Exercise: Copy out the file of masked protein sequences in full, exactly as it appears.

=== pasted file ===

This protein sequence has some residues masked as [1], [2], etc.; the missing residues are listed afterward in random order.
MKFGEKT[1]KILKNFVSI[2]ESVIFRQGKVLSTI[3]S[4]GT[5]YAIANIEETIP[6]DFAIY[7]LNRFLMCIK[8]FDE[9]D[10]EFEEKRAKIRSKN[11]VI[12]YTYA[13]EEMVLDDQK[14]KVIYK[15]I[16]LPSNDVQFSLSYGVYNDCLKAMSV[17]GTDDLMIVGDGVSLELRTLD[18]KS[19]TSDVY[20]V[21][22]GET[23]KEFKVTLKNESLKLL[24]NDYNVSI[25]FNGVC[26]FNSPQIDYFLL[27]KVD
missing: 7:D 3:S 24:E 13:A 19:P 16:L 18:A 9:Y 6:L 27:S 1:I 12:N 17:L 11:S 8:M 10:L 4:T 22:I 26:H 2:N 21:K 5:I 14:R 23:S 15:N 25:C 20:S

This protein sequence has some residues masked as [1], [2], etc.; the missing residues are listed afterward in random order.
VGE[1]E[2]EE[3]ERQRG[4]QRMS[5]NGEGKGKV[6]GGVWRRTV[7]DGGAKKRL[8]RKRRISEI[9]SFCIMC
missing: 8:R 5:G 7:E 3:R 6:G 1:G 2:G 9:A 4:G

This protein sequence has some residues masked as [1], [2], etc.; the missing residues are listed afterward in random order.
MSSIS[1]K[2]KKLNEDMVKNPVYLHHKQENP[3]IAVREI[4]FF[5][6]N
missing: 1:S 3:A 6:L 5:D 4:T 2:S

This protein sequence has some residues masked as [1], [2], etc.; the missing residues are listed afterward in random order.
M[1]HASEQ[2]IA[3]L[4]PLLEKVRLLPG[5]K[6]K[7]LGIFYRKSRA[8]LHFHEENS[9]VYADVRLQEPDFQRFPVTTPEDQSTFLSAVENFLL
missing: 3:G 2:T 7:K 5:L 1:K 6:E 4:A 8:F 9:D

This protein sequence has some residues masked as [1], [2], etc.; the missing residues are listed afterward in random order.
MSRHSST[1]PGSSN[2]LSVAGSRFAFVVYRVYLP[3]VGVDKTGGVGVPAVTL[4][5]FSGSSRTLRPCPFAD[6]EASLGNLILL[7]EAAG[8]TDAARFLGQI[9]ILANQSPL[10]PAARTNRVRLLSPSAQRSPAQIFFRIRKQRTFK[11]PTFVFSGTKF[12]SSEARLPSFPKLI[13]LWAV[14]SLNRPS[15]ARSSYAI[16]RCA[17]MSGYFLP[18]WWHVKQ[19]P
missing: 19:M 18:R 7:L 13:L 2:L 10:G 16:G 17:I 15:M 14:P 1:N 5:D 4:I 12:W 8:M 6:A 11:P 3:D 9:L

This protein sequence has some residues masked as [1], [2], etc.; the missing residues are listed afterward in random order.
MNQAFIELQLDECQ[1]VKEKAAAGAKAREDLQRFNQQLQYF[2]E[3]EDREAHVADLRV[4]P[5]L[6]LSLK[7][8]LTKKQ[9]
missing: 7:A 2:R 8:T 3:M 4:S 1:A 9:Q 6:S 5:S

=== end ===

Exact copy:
This protein sequence has some residues masked as [1], [2], etc.; the missing residues are listed afterward in random order.
MKFGEKT[1]KILKNFVSI[2]ESVIFRQGKVLSTI[3]S[4]GT[5]YAIANIEETIP[6]DFAIY[7]LNRFLMCIK[8]FDE[9]D[10]EFEEKRAKIRSKN[11]VI[12]YTYA[13]EEMVLDDQK[14]KVIYK[15]I[16]LPSNDVQFSLSYGVYNDCLKAMSV[17]GTDDLMIVGDGVSLELRTLD[18]KS[19]TSDVY[20]V[21][22]GET[23]KEFKVTLKNESLKLL[24]NDYNVSI[25]FNGVC[26]FNSPQIDYFLL[27]KVD
missing: 7:D 3:S 24:E 13:A 19:P 16:L 18:A 9:Y 6:L 27:S 1:I 12:N 17:L 11:S 8:M 10:L 4:T 22:I 26:H 2:N 21:K 5:I 14:R 23:S 15:N 25:C 20:S

This protein sequence has some residues masked as [1], [2], etc.; the missing residues are listed afterward in random order.
VGE[1]E[2]EE[3]ERQRG[4]QRMS[5]NGEGKGKV[6]GGVWRRTV[7]DGGAKKRL[8]RKRRISEI[9]SFCIMC
missing: 8:R 5:G 7:E 3:R 6:G 1:G 2:G 9:A 4:G

This protein sequence has some residues masked as [1], [2], etc.; the missing residues are listed afterward in random order.
MSSIS[1]K[2]KKLNEDMVKNPVYLHHKQENP[3]IAVREI[4]FF[5][6]N
missing: 1:S 3:A 6:L 5:D 4:T 2:S

This protein sequence has some residues masked as [1], [2], etc.; the missing residues are listed afterward in random order.
M[1]HASEQ[2]IA[3]L[4]PLLEKVRLLPG[5]K[6]K[7]LGIFYRKSRA[8]LHFHEENS[9]VYADVRLQEPDFQRFPVTTPEDQSTFLSAVENFLL
missing: 3:G 2:T 7:K 5:L 1:K 6:E 4:A 8:F 9:D

This protein sequence has some residues masked as [1], [2], etc.; the missing residues are listed afterward in random order.
MSRHSST[1]PGSSN[2]LSVAGSRFAFVVYRVYLP[3]VGVDKTGGVGVPAVTL[4][5]FSGSSRTLRPCPFAD[6]EASLGNLILL[7]EAAG[8]TDAARFLGQI[9]ILANQSPL[10]PAARTNRVRLLSPSAQRSPAQIFFRIRKQRTFK[11]PTFVFSGTKF[12]SSEARLPSFPKLI[13]LWAV[14]SLNRPS[15]ARSSYAI[16]RCA[17]MSGYFLP[18]WWHVKQ[19]P
missing: 19:M 18:R 7:L 13:L 2:L 10:G 16:G 17:I 15:M 14:P 1:N 5:D 4:I 12:W 8:M 6:A 11:P 3:D 9:L

This protein sequence has some residues masked as [1], [2], etc.; the missing residues are listed afterward in random order.
MNQAFIELQLDECQ[1]VKEKAAAGAKAREDLQRFNQQLQYF[2]E[3]EDREAHVADLRV[4]P[5]L[6]LSLK[7][8]LTKKQ[9]
missing: 7:A 2:R 8:T 3:M 4:S 1:A 9:Q 6:S 5:S